U.S. Markets

Scots take hard line on Brexit fishing rights

EDINBURGH (Reuters) - Politicians on both sides of the divide in Scotland criticized a Brexit transition deal which failed to deliver full control over fishing rights, with Conservatives suggesting they could not support a final agreement unless it did so.

The pro-independence Scottish National Party called the deal a sell-out and a Conservative Party member of the British parliament said it would be easier “to drink a pint of cold sick” than sell it as a success.

According to a transition deal published on Monday, Britain will remain within the European Union Common Fisheries Policy (CFP), which covers fishing stocks and vessel access, for the 20-month period after Britain leaves the EU.

Fishing is a particularly sensitive subject as it is an industry primarily based in Scotland.

Tensions are already high north of the border because of a dispute over how Brexit will change the balance of powers devolved out of London, including those covering fishing and agriculture. The SNP-led Scottish government and its Welsh counterpart have accused Prime Minister Theresa May’s government of mounting a power grab.

May does not have a majority in Britain’s parliament and will rely on the backing of the 13 Scottish Conservative lawmakers to push through a final Brexit deal.

Ruth Davidson, the Conservative leader in Scotland, said it was disappointing that Britain would have to wait until 2020 to assume full control over fishing rights.

Slideshow ( 3 images )

“Having spoken to fishing leaders today, I know they are deeply frustrated with this outcome,” she said.

“I should make it clear today that I will not support a deal as we leave the EU which, over the long-term, fails to deliver that full control over fish stocks and vessel access,” said Davidson, who is not a member of the Westminster parliament.

Douglas Ross, a Conservative who represents one of Scotland’s main fishing areas, Moray, also said he could not support a deal that does not give full control.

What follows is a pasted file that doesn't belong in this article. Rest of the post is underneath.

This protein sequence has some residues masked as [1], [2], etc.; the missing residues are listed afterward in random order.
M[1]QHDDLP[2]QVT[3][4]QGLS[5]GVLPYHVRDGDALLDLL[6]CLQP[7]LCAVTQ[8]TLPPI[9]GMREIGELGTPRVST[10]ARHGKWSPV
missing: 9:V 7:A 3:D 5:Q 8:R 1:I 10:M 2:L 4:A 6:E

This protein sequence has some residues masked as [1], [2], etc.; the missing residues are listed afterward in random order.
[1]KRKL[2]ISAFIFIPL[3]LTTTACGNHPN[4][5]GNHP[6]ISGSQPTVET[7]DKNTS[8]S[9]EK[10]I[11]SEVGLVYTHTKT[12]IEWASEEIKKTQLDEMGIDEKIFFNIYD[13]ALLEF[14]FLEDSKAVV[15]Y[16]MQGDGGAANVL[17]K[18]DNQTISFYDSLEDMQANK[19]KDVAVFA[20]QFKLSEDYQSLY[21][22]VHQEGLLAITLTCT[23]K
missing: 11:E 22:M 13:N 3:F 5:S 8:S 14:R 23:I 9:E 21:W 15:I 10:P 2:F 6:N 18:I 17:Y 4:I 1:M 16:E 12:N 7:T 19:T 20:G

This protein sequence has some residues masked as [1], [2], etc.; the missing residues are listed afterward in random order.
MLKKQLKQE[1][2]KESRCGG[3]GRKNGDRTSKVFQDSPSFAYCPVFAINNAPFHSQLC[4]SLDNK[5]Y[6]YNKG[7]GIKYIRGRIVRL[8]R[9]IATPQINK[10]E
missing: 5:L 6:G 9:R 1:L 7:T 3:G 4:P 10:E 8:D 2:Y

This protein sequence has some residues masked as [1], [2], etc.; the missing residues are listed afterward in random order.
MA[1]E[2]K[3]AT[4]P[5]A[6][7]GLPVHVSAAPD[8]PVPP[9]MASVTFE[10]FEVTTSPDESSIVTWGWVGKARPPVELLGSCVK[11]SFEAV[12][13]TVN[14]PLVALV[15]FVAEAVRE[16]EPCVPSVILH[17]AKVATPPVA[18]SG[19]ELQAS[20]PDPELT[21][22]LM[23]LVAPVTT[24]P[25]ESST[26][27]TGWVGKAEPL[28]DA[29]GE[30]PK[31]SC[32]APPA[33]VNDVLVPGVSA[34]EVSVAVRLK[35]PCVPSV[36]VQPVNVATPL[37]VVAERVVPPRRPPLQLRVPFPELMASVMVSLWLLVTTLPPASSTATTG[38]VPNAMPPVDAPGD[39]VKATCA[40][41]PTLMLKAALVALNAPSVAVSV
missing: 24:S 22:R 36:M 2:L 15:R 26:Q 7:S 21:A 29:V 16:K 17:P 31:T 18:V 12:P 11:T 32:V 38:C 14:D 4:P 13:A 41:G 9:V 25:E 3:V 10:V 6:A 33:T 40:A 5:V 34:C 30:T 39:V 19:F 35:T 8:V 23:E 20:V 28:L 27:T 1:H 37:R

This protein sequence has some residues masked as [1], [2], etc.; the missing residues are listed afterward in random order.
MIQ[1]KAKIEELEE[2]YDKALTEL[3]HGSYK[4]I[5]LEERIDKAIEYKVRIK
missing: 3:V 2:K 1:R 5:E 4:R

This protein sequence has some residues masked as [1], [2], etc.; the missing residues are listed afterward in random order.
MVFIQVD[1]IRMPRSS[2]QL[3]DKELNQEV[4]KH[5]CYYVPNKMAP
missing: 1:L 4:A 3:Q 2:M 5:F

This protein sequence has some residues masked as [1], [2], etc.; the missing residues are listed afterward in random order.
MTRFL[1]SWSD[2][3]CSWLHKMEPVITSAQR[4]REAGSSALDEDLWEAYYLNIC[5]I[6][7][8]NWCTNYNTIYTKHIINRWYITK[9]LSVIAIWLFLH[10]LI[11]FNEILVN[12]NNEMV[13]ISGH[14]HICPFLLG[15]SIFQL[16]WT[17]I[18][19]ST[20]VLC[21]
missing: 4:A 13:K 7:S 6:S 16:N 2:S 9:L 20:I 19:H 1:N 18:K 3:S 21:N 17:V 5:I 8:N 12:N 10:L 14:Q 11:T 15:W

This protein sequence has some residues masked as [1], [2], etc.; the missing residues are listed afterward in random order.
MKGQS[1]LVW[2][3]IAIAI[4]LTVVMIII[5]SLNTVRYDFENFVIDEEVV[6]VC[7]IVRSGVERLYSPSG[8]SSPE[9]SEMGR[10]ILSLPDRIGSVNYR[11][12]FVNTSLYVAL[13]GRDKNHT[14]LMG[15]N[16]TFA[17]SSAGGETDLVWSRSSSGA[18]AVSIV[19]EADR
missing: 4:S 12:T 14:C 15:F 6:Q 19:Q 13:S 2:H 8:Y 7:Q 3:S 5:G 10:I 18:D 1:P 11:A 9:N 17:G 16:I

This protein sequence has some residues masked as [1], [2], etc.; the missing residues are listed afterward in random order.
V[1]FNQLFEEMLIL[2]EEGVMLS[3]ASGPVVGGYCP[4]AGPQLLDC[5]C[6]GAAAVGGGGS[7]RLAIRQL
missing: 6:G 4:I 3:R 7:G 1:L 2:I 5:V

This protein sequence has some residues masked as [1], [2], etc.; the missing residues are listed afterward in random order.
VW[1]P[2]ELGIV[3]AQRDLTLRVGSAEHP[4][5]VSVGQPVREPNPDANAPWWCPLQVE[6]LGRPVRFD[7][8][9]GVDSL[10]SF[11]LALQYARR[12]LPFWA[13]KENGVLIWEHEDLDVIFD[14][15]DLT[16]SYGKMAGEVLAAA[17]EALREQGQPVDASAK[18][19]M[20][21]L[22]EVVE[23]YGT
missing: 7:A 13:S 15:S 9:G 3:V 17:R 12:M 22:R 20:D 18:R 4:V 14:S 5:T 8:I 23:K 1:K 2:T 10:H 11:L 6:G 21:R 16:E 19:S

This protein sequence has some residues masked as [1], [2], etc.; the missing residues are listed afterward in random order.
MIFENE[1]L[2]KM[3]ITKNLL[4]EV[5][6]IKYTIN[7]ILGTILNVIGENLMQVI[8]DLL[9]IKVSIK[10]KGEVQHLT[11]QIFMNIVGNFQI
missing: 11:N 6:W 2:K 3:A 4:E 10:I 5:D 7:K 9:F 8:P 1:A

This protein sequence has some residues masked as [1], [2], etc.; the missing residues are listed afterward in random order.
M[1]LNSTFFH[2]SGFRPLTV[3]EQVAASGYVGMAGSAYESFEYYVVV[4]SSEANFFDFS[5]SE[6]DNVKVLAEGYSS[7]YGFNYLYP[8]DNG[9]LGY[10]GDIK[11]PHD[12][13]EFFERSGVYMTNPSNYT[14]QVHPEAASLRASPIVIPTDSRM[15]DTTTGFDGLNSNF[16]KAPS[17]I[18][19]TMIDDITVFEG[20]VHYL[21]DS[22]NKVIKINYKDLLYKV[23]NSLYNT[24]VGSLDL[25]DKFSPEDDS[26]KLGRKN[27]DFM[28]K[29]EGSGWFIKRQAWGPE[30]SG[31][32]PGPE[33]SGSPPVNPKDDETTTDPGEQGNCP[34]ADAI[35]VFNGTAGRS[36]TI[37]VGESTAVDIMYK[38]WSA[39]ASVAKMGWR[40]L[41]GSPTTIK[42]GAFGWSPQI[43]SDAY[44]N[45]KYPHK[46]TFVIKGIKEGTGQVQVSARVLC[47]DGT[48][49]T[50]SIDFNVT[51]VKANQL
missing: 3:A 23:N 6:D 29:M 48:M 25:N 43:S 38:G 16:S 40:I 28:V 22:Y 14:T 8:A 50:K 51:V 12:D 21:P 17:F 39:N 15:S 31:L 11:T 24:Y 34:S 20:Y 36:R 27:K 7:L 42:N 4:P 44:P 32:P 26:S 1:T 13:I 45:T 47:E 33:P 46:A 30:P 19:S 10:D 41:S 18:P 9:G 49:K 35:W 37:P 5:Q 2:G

“There is no spinning this as a good outcome, it would be easier to get someone to drink a pint of cold sick that try to sell this as a success,” he said

The fishing industry blames the EU policy for what they say is the destruction of fishing since Britain joined the EU four decades ago, and support for Brexit in the sector is high.

The Scottish government’s Rural Economy Secretary, the SNP’s Fergus Ewing, attacked the Conservatives, saying they had delivered the worst possible outcome for Scotland’s fishing industry .

Slideshow ( 3 images )

“The Tories have demonstrated once again that for them Scottish interests are expendable,” Ewing said. “They now think they can do whatever they want to Scotland and get away with it.”

Europe imports about 75 percent of Britain’s fishing catch. Britain wants to allow foreign ships to fish in its waters after Brexit, but wants to decide itself the extent of that access.

After transition, Britain will negotiate as “an independent coastal state,” a British government spokesman said.

Britain had won agreement for safeguards in the annual fishing negotiation for 2019, the spokesman said, with the EU having to consult Britain ahead of the negotiations, as well as a commitment that the British share of the total catch cannot be changed.

The transition deal flies in the face of statements by Davidson and environment minister Michael Gove, another Scot, who last week set out a view that control over fishing was “vital” to Scotland, raising expectations that British control over fishing would be achieved from Brexit day in March, 2019.

Reporting by Elisabeth O’Leary in Edinburgh and Elizabeth Piper in London; editing by Michael Holden